Why do they give you trouble standing and pedaling? Also fear of wiping out at 40 mph is not a good reason to rule out a road bike. You can probably achieve 40 mph on any severe descent with a narrow tired bike and the proper gearing.

If speed is not a concern than maybe the bike you presently own will fit the bill? I used to think that a road bike would be uncomfortable. I was wrong. I find my road bike more comfortable than my MTB on long rides. The drop bars are much better for the hands and arms.
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Old 06-14-05, 04:24 PM
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Originally Posted by Ranger
Why do they give you trouble standing and pedaling? Also fear of wiping out at 40 mph is not a good reason to rule out a road bike. You can probably achieve 40 mph on any severe descent with a narrow tired bike and the proper gearing.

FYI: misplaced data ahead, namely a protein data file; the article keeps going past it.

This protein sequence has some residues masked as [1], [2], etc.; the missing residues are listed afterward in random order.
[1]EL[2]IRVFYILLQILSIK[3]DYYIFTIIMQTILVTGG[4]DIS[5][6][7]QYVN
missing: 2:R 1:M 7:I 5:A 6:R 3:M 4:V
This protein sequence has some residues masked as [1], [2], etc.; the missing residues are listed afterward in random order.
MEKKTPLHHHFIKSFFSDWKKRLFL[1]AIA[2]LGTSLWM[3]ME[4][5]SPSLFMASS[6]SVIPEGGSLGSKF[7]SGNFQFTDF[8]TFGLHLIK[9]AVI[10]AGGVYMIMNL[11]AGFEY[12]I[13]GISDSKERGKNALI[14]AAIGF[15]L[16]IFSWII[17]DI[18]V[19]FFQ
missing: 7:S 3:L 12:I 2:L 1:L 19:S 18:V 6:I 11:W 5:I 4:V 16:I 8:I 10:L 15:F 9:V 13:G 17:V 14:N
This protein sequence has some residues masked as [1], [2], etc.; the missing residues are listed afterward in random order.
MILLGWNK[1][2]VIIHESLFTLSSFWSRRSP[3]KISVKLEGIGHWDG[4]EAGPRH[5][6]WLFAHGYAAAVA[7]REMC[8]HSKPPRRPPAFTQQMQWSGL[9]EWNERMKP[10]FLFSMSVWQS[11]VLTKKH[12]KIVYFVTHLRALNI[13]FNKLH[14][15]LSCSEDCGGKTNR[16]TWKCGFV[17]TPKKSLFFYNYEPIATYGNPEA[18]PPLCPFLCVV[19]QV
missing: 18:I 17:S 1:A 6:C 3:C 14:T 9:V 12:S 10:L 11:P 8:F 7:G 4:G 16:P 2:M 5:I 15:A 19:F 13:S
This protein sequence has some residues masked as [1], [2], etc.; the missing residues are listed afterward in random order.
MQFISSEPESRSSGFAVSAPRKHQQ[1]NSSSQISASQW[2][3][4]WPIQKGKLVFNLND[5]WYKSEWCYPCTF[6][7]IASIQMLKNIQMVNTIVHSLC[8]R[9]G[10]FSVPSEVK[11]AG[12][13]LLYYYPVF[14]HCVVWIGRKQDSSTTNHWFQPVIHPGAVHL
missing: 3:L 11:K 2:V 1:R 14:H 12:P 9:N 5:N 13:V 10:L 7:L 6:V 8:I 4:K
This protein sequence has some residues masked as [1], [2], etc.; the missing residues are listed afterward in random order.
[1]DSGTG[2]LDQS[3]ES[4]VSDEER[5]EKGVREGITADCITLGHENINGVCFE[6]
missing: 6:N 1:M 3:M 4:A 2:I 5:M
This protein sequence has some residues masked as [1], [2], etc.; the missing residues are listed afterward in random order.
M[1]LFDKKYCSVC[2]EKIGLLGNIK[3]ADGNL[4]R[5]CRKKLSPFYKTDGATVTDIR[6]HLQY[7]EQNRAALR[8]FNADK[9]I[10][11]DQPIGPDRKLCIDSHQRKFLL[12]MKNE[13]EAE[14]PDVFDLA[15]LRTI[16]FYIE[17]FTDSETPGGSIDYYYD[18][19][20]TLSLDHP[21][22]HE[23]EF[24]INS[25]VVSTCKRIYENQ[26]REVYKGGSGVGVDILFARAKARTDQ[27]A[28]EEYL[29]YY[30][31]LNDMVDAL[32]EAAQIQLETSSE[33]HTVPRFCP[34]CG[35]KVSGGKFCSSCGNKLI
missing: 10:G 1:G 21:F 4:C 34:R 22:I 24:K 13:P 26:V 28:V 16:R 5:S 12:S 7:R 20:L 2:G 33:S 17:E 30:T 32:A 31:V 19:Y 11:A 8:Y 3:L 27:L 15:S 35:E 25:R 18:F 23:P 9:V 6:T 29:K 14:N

If speed is not a concern than maybe the bike you presently own will fit the bill? I used to think that a road bike would be uncomfortable. I was wrong. I find my road bike more comfortable than my MTB on long rides. The drop bars are much better for the hands and arms.
When standing, I feel as if I am too far over the front wheel, or my hands are too low. I'm sure it will take getting used to. I am concerned about flats and wrecks because of higher tire pressure and the fact that during a test ride, I ran over a small rock and it almost tossed me. I need stability, comfort and durability, and was wondering if a Roadie or Cyclo would be best as far as these three things my MTB provides without the weight. Thanks!
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Old 06-14-05, 07:14 PM
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I just got a mountain bike after thousands of miles on my mountain bikes the last couple years. I too made the mistake of not wanting change. My first ride on a road bike and i thought, "screw this, this thing is uncomfortable." I soon put the notion of a roadbike out of my mind.........At least for several months.